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The following is a copy of an answer from Kevin Ross (kevross33 at googlemail.com). The original post is available here: http://lists.emergingthreats.net/pipermail/emerging-sigs/2009-July/003142.html
A Shared Object (SO) rule is a loadable Snort module that can quickly extend the detection capabilities of Snort. Beginning with Snort 2.6.0 an API to the detection engine was added that allows anyone familiar with the C programming language to quickly extended the detection capabilities of Snort. This allows for detection of vulnerabilities that could not be detected using the using the standard text based Snort rules language.
Additionally this functionality allows the Sourcefire VRT to release protected detection modules that cannot be reviewed without binary reverse engineering. Sourcefire refers to these protected detection modules as restricted SO rules.
Why are there restricted SO rules; I thought Snort was Open Source?
To protect Sourcefire customers, open-source users, and anyone using Snort, Sourcefire has joined numerous programs like Microsoft MAPP. These programs allow vendors like Microsoft to share vulnerability information with Sourcefire, sometimes before patches are available. This allows the Sourcefire VRT to prepare detection before attackers have time to figure out what the vulnerability is and how to exploit it. Since "restricted" detection modules contain sensitive information about the vulnerabilities they provide detection for, these modules have to be protected.This is why the restricted SO rules are not in plain text, and is also the reason the C source code is not shipped in the rules snapshots.
What is a Stub-Rule?
For Snort to correctly load SO rules it needs a bit of information about the SO rules it is attempting to load. This is the function of stub-rules; a stub-rule is a plain text rule that looks very much like a standard Snort rule. However, these stub-rules don't contain any detection keywords like "content, pcre, byte_jump, etc", they only contain informational Snort keywords like "sid, gid, soid, metadata, classtype, etc". Snort uses these stub rules to determine which SO rules you want activated in your detection policy.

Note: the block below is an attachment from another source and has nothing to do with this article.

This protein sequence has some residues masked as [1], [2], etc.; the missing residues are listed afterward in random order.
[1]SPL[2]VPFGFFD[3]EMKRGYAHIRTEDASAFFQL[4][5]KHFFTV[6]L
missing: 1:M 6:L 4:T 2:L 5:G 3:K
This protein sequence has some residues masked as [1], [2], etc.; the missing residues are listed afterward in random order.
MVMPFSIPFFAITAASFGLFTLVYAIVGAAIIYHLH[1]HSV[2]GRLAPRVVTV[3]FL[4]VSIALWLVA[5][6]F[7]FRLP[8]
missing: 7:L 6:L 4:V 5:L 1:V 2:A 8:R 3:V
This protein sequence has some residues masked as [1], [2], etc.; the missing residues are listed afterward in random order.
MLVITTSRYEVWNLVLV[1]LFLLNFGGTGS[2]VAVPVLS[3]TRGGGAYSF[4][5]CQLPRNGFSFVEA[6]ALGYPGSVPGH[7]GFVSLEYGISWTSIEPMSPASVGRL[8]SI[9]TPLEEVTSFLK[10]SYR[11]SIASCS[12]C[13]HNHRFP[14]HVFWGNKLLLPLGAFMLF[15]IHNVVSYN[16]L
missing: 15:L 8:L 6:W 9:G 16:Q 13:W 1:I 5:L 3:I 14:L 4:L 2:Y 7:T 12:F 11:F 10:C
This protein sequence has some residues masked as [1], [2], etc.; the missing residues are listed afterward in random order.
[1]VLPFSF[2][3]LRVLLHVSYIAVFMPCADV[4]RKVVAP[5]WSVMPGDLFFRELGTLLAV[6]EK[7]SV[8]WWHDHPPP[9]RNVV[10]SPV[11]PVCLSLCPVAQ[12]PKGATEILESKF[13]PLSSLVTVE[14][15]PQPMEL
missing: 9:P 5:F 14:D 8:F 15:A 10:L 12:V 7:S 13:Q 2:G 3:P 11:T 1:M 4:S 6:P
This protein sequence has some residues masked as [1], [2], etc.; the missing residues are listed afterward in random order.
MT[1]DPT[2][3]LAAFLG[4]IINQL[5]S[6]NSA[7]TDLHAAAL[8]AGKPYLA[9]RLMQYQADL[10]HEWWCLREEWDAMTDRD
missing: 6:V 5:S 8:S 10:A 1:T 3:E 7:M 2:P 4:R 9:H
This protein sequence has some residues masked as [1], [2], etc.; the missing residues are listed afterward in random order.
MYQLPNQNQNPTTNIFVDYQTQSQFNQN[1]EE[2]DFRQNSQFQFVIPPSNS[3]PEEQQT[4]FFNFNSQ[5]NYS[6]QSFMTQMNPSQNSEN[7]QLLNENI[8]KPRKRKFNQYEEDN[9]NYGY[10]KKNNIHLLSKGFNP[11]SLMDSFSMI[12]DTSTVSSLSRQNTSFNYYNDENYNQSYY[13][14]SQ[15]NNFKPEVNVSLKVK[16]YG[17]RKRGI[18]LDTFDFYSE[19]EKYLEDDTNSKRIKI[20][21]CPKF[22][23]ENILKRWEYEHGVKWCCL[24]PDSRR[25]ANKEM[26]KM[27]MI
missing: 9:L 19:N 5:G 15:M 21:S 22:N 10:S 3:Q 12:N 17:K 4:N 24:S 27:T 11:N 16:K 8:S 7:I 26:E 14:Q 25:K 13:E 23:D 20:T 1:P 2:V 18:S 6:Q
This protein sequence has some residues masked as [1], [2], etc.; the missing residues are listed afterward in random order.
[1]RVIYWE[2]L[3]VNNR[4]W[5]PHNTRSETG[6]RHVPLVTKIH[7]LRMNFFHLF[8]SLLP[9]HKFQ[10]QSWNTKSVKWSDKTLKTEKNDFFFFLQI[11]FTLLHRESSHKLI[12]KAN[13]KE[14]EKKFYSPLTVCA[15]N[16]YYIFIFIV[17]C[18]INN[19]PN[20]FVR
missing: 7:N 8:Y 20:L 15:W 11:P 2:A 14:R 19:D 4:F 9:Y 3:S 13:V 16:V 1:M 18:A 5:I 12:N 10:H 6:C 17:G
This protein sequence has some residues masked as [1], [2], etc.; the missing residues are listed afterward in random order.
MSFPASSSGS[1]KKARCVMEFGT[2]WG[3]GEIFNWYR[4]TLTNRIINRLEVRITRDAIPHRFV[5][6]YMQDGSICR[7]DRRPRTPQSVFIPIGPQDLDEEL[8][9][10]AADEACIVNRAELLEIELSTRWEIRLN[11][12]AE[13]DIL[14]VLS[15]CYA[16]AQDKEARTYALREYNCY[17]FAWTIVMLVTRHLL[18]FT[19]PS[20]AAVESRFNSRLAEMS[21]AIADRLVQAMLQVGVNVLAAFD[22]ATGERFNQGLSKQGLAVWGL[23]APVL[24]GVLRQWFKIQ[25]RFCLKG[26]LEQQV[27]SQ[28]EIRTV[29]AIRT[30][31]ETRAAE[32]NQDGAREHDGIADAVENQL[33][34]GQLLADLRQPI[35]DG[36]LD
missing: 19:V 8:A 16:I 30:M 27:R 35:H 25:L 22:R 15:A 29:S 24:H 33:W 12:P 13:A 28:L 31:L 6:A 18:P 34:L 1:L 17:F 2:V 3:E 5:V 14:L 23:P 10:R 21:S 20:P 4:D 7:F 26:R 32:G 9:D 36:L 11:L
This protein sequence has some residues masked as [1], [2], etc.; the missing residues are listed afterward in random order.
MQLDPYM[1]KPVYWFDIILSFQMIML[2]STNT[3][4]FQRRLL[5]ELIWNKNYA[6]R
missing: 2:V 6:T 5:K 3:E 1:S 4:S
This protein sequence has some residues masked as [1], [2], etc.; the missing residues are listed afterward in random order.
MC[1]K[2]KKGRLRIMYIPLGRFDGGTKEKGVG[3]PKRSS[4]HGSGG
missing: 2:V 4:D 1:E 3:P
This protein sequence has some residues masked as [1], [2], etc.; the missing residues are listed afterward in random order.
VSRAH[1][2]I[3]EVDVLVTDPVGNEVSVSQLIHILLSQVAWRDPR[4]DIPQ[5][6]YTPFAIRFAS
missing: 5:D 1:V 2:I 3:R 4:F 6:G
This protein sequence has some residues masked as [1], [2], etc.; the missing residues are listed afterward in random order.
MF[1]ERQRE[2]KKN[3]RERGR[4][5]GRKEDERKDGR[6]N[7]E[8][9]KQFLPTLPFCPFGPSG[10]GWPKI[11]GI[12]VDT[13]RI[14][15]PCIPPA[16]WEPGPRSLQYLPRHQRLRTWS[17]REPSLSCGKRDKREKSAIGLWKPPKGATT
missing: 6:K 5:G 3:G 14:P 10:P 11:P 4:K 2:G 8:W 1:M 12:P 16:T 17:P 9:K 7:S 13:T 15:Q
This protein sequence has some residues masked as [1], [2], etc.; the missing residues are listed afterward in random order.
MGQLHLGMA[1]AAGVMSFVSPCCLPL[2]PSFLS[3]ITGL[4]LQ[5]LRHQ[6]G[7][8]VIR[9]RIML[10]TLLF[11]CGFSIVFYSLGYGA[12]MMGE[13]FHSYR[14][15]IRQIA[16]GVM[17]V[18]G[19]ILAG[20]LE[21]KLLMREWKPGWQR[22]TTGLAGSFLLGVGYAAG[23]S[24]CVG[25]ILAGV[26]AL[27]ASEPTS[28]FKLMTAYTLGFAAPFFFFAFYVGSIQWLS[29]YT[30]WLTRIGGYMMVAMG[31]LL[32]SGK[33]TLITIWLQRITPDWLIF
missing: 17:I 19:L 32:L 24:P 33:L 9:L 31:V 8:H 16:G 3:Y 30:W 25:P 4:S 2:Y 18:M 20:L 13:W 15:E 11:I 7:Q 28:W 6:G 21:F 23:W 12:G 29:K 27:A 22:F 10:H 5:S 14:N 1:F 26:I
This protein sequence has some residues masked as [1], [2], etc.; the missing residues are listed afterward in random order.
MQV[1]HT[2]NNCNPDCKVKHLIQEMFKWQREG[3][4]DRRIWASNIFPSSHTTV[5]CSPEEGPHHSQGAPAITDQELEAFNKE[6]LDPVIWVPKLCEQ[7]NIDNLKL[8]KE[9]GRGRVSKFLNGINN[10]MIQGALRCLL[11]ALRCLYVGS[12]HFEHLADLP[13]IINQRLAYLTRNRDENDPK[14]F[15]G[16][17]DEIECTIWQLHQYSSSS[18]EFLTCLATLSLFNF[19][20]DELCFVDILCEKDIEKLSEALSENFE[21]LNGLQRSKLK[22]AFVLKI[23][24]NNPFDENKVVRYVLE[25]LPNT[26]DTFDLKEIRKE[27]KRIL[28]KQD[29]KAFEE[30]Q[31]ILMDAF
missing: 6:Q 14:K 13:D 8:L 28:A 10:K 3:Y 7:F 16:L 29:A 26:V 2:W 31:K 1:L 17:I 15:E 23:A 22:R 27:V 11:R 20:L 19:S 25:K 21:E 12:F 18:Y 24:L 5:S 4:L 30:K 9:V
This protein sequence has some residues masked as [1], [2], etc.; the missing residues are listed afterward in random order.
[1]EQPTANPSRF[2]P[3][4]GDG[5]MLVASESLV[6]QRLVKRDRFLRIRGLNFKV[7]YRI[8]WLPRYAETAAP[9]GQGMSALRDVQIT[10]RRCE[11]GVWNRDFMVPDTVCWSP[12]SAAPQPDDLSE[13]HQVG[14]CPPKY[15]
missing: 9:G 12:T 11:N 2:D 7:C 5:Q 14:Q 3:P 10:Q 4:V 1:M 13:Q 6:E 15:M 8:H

If the stub-rule isn't in your rules files or in your snort.conf then Snort will not attempt to load the SO rule that is associated with it.
What is a pre-compiled SO rule?
Since there are restricted SO rules the only way to deliver some content is for the Sourcefire VRT to compile the restricted SO rules and only ship the binary versions of these files. Sourcefire refers to these binary modules as pre-compiled SO rules. Catchy huh?
What is a rules snapshot?
Sourcefire refers to the packages that end-users download from snort.org which contain the rules, pre-compiled SO rules, C source for some SO rules, and other supporting documentation for the rules as rule snapshots.
I'm compiling the SO rules from source why am I missing some rules?
Some SO rules are restricted from being shipped in source-code format. They are only shipped as pre-compiled SO rules. This is why building from source doesn't result in the same number of rules as are contained in the pre-compiled SO rules.
When I download the rules snapshot file I can't find the SIDs mentioned in the advisory?
If a rule was shipped as a restricted SO file you can't just grep or do a text search for the SID anymore. You'll need to actually load all the pre-compiled SO rules and dump out the stub rules to get all the necessary SID's for Snort to use in its detection policies.
Where do I find the stub rules file for SO rules?
To get all the necessary stub rules to use for the SO rules you'll need to configure Snort to load the SO rules and then run Snort with a command line option of "—dump-dynamic-rules <path>". This will dump out all the necessary stub rules for the SOs that are loaded.
Please see the Snort manual for how to include SO rules in your snort.conf.
What platforms are supported for pre-compiled SO rules?